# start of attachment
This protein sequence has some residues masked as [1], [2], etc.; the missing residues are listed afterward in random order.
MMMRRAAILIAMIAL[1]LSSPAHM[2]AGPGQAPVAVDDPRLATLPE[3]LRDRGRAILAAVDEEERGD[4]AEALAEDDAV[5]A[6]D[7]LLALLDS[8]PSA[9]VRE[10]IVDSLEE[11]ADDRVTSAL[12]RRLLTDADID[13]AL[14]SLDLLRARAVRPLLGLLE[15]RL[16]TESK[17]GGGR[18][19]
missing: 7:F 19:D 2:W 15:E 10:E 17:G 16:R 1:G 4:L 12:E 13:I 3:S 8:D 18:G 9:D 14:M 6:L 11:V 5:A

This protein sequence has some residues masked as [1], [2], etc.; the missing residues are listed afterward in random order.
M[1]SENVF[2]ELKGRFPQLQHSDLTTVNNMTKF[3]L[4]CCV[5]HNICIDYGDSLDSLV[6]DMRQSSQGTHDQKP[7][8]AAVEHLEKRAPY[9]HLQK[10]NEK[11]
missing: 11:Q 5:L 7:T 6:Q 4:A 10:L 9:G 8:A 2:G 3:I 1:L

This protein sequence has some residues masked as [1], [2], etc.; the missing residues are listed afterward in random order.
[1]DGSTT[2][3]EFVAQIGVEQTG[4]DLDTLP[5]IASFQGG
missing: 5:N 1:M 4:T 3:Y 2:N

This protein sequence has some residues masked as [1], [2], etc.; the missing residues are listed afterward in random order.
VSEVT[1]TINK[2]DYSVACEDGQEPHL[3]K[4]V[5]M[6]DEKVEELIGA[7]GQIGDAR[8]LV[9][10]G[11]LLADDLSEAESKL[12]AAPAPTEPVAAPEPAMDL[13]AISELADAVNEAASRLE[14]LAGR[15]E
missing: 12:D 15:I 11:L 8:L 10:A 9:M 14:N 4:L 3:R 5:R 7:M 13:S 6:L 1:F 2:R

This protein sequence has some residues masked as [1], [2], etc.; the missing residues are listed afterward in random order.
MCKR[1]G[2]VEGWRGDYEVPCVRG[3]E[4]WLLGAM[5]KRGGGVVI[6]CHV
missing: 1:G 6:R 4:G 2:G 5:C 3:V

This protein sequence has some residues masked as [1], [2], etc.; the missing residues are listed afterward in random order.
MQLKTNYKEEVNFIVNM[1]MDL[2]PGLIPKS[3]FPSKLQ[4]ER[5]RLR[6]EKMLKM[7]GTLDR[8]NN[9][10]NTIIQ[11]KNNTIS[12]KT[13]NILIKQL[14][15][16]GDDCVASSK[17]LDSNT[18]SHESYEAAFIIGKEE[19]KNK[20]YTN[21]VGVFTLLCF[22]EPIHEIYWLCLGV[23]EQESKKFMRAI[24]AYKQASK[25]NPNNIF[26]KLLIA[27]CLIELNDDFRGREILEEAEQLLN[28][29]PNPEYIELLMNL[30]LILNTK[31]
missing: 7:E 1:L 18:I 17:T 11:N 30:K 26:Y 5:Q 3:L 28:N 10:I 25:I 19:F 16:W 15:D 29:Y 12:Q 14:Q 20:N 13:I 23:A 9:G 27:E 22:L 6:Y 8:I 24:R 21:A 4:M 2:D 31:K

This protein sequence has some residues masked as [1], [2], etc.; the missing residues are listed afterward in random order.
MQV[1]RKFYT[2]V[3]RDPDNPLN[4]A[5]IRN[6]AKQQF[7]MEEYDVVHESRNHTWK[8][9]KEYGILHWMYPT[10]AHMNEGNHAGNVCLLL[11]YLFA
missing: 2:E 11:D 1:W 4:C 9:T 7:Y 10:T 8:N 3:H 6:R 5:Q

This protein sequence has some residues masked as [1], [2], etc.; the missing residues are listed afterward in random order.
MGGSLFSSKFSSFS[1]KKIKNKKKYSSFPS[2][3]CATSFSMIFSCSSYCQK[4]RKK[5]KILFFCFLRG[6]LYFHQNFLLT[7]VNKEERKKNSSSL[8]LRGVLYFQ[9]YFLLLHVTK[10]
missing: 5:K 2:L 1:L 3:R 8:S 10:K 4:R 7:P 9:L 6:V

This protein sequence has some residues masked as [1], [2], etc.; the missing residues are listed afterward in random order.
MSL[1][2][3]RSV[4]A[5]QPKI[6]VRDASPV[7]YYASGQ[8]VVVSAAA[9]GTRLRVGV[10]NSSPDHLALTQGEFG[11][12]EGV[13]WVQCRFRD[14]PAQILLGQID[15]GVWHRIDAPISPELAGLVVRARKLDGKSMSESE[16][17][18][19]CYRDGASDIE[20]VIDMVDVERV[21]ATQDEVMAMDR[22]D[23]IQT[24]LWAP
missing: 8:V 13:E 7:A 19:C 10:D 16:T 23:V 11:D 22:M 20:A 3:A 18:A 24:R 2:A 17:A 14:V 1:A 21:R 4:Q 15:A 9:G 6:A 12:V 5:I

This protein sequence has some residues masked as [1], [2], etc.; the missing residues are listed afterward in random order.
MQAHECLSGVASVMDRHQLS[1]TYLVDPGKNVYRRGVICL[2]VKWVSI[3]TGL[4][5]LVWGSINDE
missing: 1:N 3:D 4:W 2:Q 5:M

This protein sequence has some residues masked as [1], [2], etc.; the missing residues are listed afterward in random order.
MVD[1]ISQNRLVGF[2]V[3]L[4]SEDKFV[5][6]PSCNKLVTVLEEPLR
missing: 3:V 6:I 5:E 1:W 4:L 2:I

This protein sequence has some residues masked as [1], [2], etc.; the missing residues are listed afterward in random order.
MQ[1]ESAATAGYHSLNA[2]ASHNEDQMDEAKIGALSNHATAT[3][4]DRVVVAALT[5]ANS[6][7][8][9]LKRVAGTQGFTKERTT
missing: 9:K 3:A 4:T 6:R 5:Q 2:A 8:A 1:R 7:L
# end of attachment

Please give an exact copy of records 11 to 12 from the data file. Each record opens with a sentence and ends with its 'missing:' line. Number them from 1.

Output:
This protein sequence has some residues masked as [1], [2], etc.; the missing residues are listed afterward in random order.
MVD[1]ISQNRLVGF[2]V[3]L[4]SEDKFV[5][6]PSCNKLVTVLEEPLR
missing: 3:V 6:I 5:E 1:W 4:L 2:I

This protein sequence has some residues masked as [1], [2], etc.; the missing residues are listed afterward in random order.
MQ[1]ESAATAGYHSLNA[2]ASHNEDQMDEAKIGALSNHATAT[3][4]DRVVVAALT[5]ANS[6][7][8][9]LKRVAGTQGFTKERTT
missing: 9:K 3:A 4:T 6:R 5:Q 2:A 8:A 1:R 7:L